Claire Morgans, CEO of Ykids, gives her top tips for business on how to find the perfect charity partner.
We are blessed in Merseyside with a history of philanthropy resulting in many amazing libraries, parks, theatres and hospitals due to the generosity of local business people.
Today, whilst the generosity is still there and the need continues, the landscape is changing and finding the right charity partner can be a minefield to negotiate. Partnering with a local charity can have positive benefits for business, from staff buy in, to demonstrating to your customers that you are investing back in their community. There are also huge benefits for a smaller local charity as 97% of all funding raised in the UK goes to the top 3% of charities, i.e. large national charities.
But all charities are different, so how do you build a partnership that it is mutually beneficial?
As the CEO of Ykids, a charity working with children and young people for over 20 years, we have really welcomed the support of local business to help us bring about change in our communities. So from the perspective of a small charity CEO, here are my tops tips to find a successful charity partner.
What are you looking for in a charity partnership?
Its best to think this through beforehand. Charities have an endless wish list but what are you willing to give? Time, money, skills? Is what you are offering useful to the charity? As a qualified accountant offering a day, you may be asked to paint a wall, whereas offering your skills to complete their end of year accounts and you may have your hand bitten off. Respect the charity’s time and expertise too. If they are working with vulnerable children, don’t expect to be able to rock up at a youth group without first being DBS checked and going through an induction or training.
Do your research. Check out the charity’s website, their accounts and their Charity Commission pages. Do a quick google or social media search. What do other businesses who have worked with them say?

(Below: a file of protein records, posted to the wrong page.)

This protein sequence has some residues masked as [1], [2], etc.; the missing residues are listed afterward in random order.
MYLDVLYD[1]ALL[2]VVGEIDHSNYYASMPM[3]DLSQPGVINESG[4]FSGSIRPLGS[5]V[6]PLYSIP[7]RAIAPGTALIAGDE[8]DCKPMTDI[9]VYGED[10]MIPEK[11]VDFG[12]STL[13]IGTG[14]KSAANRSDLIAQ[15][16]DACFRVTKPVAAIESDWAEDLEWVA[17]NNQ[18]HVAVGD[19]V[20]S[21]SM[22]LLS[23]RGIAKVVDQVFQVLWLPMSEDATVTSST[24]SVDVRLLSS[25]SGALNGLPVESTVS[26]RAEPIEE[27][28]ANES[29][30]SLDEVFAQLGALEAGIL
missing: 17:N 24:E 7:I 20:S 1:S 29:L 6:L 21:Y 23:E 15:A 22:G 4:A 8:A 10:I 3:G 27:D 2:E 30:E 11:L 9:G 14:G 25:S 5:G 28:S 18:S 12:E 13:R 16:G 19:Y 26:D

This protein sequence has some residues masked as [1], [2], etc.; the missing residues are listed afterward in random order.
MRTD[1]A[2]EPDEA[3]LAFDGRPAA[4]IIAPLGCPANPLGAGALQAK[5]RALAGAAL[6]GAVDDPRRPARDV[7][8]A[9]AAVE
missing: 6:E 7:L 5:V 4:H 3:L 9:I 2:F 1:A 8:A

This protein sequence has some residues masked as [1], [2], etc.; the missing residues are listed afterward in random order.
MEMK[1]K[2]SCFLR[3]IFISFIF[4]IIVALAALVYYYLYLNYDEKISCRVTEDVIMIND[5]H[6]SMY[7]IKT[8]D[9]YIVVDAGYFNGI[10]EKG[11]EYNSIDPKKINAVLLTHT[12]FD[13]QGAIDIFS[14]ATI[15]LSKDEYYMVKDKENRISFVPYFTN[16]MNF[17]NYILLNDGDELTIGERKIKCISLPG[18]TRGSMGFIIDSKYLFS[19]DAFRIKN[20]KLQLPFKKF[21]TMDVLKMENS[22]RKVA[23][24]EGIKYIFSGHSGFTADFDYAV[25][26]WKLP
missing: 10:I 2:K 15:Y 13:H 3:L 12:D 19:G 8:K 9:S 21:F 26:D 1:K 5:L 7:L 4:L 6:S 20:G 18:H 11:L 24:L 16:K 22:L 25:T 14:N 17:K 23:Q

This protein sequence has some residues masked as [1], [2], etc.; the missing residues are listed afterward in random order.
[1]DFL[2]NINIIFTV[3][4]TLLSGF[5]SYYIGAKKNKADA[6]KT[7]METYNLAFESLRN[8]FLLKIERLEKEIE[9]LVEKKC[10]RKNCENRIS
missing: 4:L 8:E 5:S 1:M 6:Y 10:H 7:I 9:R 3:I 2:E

Invest in a visit
You know when you are conducting interviews, and someone walks into the room and within 10 seconds you know they are the wrong person? Visiting a charity is just the same.
You will know if this is the wrong match within minutes of your arrival. Are these the sort of people you want to work with? Can you see evidence of difference being made? Do your values align? Ask searching questions.
Don’t expect too much from the charity. Be upfront about what you could offer and what you would like back, and there should be a proportionate response on both sides. A business once offered us £40 to buy a prize on the condition that we gave them direct marketing access to the 200 families we were working with. We said no, because our families would not benefit. Equally, the charity partner should not be disingenuous. Find one that says thank you properly.
If you have done your due diligence, trust your charity partner. If you are donating money, let them use their expertise to spend it where it is needed. Food for the foodbank is great but a cash donation to pay the electric bill will mean the lights stay on and the project can continue. Both are needed. Ask the charity for a wish list but only offer what you feel you are able to provide.
Building a charity partnership is a process and every one unique, but done well can bring huge long term benefits to your business and effect real transformation in the communities we serve.
Claire is CEO of Ykids a charity working to bring hope vulnerable children, young people and families in Bootle and Merseyside. www.ykids.co.uk
Ykids is also delivers Kingsley and Co – a Victorian Explorer Steampunk themed children’s bookshop and literacy project in the Strand shopping centre , The Bootle Children’s Literacy Festival and the annual Believe Awards – celebrating Merseyside’s unsung young heroes.